Ouch! J C Penney Company Inc (NYSE:JCP) is off more than 15% in late Friday trade after the company reported dismal second-quarter results before the opening bell. That has JCP stock trading at fresh lows of around $4.
A decade ago, it was trading around $80.
It’s safe at this point to call JCPenney a falling machete, let alone a knife, and we all know what typically happens when you try to catch one in midair.
While JCP stock is trading at lows last seen in the 1980s, I still don’t think it has found bottom. That’s because the underlying operations continue to deteriorate, sentiment on retail broadly remains dour, and JCPenney’s balance sheet is loaded with debt.
Here’s the argument for staying away.
JCPenney Is Underperforming Its Peers
Perhaps the most telling aspect of JCPenney’s second-quarter earnings report? JCP was the only one of the four major department stores to underperform on the comparable-store sales front this past quarter.
Nordstrom, Inc. (NYSE:JWN) scored an easy comps beat, with a 1.7% improvement versus expectations for a 0.5% decline. Kohl’s Corporation (NYSE:KSS) also handily topped comps estimates, with a fall of 0.4% coming in 100 basis points better than expected. Macy’s Inc (NYSE:M) recorded a miserable 2.5% decline in comps, yet the consensus estimate for 3% was too low.
JCPenney delivered a 1.3% dip in comparable-store sales, missing expectations (albeit narrowly) for a 1.2% drop.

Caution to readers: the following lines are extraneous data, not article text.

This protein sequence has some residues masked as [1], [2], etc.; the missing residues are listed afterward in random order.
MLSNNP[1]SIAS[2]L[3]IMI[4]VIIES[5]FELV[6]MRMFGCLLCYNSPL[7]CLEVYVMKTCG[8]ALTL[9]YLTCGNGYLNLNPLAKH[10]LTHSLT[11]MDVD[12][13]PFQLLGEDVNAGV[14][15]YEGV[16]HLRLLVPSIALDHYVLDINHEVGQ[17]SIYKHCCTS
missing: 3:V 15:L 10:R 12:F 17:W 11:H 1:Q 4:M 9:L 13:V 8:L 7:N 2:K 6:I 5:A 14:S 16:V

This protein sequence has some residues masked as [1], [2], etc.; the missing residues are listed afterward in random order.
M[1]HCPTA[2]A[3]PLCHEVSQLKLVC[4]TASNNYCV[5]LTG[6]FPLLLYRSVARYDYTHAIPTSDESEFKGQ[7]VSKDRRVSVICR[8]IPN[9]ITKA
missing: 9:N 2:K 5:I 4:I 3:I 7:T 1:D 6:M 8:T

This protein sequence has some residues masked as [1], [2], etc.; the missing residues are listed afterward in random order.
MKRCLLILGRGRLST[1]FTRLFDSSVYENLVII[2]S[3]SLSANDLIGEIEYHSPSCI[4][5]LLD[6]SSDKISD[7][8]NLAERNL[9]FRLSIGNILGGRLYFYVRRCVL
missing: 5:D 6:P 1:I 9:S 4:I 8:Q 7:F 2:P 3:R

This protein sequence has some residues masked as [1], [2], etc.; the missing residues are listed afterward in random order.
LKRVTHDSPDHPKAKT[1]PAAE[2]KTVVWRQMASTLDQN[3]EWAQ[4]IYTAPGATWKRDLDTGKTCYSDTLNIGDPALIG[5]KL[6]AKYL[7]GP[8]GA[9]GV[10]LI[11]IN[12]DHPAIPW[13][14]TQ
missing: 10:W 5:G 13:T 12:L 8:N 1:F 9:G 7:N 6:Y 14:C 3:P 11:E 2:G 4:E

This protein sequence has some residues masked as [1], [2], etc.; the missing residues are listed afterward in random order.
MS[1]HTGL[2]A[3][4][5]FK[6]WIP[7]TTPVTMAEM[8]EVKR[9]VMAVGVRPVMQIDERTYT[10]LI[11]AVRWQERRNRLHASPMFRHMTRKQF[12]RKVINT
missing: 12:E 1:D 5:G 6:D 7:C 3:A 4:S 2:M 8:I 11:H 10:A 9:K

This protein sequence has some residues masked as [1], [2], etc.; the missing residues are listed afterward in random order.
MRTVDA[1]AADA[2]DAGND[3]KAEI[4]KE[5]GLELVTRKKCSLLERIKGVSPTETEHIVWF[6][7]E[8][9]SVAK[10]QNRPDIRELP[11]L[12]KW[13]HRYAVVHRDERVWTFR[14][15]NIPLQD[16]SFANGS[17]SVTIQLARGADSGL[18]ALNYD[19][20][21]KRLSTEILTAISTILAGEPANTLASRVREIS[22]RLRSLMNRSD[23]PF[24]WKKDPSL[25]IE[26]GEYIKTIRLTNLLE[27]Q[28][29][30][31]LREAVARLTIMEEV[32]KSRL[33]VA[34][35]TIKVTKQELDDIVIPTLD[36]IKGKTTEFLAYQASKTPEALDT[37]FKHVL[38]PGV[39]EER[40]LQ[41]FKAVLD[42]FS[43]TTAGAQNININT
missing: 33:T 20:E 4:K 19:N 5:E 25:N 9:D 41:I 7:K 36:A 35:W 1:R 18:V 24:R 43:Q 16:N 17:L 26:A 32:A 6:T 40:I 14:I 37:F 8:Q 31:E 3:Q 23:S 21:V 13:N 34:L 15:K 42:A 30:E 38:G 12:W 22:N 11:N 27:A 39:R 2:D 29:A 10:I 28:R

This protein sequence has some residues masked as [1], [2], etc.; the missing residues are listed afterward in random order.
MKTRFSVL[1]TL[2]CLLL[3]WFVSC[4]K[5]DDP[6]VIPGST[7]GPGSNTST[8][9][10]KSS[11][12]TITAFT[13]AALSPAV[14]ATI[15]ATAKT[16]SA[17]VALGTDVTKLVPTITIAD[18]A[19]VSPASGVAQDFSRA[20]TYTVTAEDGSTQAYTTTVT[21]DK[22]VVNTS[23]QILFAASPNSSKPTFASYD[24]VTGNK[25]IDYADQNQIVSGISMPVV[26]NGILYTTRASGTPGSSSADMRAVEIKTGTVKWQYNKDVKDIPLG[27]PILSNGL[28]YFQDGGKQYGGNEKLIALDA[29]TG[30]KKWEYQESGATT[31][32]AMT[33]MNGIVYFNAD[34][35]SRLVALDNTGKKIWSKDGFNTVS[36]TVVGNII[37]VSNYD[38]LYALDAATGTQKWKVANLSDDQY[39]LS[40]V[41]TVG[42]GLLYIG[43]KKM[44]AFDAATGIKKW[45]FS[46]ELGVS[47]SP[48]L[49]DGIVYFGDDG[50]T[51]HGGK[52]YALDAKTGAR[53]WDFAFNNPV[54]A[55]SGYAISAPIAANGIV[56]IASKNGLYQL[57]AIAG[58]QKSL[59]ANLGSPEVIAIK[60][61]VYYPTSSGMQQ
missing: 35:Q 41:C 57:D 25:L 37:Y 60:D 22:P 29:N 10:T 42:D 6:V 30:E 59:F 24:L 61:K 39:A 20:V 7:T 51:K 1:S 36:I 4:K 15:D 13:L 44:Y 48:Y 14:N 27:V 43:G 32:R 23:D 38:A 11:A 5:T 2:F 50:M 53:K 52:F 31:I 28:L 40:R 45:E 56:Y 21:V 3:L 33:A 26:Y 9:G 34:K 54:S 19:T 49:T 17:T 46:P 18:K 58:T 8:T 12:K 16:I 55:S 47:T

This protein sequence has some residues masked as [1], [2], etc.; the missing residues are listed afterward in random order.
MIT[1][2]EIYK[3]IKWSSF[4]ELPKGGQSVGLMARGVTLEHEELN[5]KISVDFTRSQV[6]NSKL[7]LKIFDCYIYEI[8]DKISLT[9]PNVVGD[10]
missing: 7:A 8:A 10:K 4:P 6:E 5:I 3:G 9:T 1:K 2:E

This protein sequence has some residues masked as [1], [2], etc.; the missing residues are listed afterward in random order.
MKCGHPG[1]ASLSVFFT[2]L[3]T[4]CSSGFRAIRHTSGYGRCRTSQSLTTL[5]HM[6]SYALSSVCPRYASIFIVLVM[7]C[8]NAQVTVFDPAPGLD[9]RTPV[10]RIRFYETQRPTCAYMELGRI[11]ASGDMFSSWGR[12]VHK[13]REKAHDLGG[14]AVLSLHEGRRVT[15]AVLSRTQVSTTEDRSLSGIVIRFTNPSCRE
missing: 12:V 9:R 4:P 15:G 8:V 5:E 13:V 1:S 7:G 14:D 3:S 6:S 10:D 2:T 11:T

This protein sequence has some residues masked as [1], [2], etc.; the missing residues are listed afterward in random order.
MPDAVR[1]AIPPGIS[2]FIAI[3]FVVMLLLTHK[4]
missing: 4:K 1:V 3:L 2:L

But that’s not the only place JCPenney looked worse than its peers.
The retailer’s gross margins were killed in Q2, falling a full 200 bps year-over-year. Gross margin growth is critical, as it indicates a company’s ability to stabilize average selling prices in the midst of a markdown-heavy environment.
Unfortunately for investors, JCPenney appears to be getting hit by markdowns much worse than its peers.
Again, Nordstrom reported a mere 25-bps compression of gross margins, primarily because of higher occupancy expenses related to new store growth for Nordstrom Rack. Kohl’s said gross margins were essentially flat last quarter and sounded optimistic about improvement going forward. Macy’s, meanwhile, reported gross margin compression of just 60 basis points — a much more modest decline than most expected.
Balance Sheet Issues
Operationally, things aren’t improving for JCPenney in the fashion they should. While other retailers are reporting not-so-bad numbers, JCP is still reporting pretty ugly numbers.
Those ugly numbers become even more worrisome considering how much leverage JCPenney has on its balance sheet. The company has about $3.8 billion in long-term debt on the balance sheet, and another $232 million in short-term debt. That is more than $4 billion in total debt … versus a market cap of $1.2 billion.
This dangerously large debt load has investors understandably skittish about any operational miscues. See: Friday’s thrashing.
Bottom Line on JCP Stock
The results were shockingly bad considering the numbers other department stores reported. That creates an unfavorable disconnect in JCPenney’s growth narrative.
Maybe department stores will make a comeback, but will JCP even be a part of that comeback?
With so much debt on the balance sheet, investors aren’t willing to take a bet on JCP stock. Sentiment will remain dour on this name until operational results hit an inflection point. Comps need to come in better than expected, and at some point, actually turn positive again. Gross margins need to improve. Earnings need to surprise to the upside, not the other way around.
JCPenney stock will remain depressed until those things begin showing up.
As of this writing, Luke Lango was long KSS.
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